The Science behind Bad Breath


The term halitosis is the technical term for bad breath. A fun fact is that the word was actually invented by the makers of Listerine in the 19th Century.

It is derived the term from Latin ‘halitus’ meaning breath and ‘osis’ a pathological condition. – Ken Lau

The science behind the bad breath

There 3 main gases which cause bad breath. The Halicheck machine measures the amount of each gas in parts per million. Of which there is a threshold for each where the human nose can detect the halitosis.

  • Hydrogen sulphite (smells like rotten eggs) is caused by breakdown of the amino acid cysteine. This gas is produced by the bacteria in plaque.
  • Methyl mercaptan (smells like faeces) is caused by bacteria found in the gag reflex area and under the gums.
  • Dimethyl sulphide (smells like cabbage or petrol) is from bacteria found in the throat area. It is a indicator of post nasal drip or sinus problems.

The science behind the solutions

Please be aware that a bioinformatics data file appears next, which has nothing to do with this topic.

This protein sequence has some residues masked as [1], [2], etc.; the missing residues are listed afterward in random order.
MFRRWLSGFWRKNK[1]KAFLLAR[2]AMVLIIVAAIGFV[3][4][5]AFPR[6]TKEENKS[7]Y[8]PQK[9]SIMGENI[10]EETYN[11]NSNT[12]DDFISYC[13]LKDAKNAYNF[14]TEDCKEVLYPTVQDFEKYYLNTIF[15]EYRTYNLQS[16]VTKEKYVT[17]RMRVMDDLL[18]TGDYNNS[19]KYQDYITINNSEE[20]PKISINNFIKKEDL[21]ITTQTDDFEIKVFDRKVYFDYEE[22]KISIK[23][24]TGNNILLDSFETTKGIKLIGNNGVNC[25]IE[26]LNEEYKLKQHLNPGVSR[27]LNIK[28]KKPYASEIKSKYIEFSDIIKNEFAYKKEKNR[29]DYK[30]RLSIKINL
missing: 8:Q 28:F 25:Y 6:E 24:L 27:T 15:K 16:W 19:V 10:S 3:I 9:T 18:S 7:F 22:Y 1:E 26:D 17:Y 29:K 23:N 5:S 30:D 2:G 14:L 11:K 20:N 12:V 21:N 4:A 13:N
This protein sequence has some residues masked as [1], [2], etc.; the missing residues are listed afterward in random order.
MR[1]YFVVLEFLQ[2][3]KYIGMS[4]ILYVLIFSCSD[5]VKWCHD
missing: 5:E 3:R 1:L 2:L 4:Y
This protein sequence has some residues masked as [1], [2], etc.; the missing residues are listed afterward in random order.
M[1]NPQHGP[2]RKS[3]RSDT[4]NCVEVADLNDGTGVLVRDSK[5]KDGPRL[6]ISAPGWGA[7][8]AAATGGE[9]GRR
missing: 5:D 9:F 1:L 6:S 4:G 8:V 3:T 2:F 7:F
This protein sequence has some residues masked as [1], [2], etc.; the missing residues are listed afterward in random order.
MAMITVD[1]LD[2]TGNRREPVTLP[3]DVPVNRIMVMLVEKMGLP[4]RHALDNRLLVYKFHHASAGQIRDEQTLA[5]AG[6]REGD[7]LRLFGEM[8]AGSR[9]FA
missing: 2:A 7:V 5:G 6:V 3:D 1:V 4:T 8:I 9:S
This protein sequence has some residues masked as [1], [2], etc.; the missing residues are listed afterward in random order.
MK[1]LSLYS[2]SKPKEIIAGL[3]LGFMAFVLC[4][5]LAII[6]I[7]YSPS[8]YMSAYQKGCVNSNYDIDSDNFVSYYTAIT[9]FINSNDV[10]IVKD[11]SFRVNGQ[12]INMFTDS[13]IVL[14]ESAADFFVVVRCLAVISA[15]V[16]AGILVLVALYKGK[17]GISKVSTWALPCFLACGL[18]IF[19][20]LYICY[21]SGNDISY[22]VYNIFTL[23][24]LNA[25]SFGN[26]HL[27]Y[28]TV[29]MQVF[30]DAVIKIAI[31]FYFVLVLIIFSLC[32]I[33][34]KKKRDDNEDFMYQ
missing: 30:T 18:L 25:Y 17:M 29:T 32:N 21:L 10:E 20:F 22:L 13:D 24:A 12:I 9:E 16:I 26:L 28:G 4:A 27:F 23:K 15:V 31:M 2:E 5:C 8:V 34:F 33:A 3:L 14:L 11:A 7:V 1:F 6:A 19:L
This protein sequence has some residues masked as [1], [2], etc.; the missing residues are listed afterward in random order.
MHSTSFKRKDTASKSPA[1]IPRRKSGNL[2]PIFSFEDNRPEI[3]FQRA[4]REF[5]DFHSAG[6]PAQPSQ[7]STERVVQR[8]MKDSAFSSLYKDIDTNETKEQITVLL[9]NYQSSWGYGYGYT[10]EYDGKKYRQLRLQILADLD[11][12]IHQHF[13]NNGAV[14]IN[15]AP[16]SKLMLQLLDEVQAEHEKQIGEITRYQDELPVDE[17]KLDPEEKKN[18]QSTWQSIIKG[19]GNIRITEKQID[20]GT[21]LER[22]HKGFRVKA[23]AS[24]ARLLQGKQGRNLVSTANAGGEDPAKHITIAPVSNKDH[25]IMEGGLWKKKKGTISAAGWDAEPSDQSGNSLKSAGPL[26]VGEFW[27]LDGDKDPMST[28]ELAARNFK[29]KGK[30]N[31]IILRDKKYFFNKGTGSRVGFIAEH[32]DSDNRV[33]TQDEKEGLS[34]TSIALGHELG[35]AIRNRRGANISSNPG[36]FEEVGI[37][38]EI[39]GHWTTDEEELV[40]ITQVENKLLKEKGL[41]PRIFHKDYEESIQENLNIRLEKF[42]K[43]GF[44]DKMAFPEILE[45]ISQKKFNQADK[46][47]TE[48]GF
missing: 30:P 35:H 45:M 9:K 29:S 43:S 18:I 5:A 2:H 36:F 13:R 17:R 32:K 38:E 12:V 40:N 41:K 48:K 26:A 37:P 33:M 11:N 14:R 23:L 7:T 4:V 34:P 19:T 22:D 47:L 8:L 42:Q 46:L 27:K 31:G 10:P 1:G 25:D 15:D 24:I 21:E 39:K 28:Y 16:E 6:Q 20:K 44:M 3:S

The science behind probiotics to stop recurring bad breath caused by plaque and white tongue,.

The first is a probiotic K12 (Streptococcus salivarius). This is a naturally occurring probiotic found in 2% of the population. In healthy people with no halitosis it was found that up to 40% of their good bacteria on their tongue was from K12 Kazor et al, 2003.

Since then it has been found that K12 stops bad breath.

K12 lozenges will stop halitosis caused by plaque and and in particular white tongue. (Burton et al 2005)

The science behind “dry mouth”

About 2/3rds of dry mouth (scientific term is xerostomia) is associated with medication use. 400 commonly prescribed medications have dry mouth as a known side effect. e.g. Antidepressants, Painkillers and blood pressure tablets.

Medical conditions such as cancer, diabetes and Sjrogren’s syndrome all cause dry mouth. Lifestyle factors such as smoking and drug and alcohol use results in xerostomia as well.

People who suffer from dry mouth show a higher reading from the Oral Chroma machine. Higher teeth decay rates are also seen. In the past dentists have prescribed gels, mousses and non-irritant toothpastes.

Recently a study found that a mouthrinses and gum with green tea extract increased saliva production by 380% (saliva production at rest) and 218% (saliva production when eating) De Rossi et al 2014

Whilst this may not eliminate dry mouth with results similar to this a great improvement can be had both for dry mouth and bad breath.


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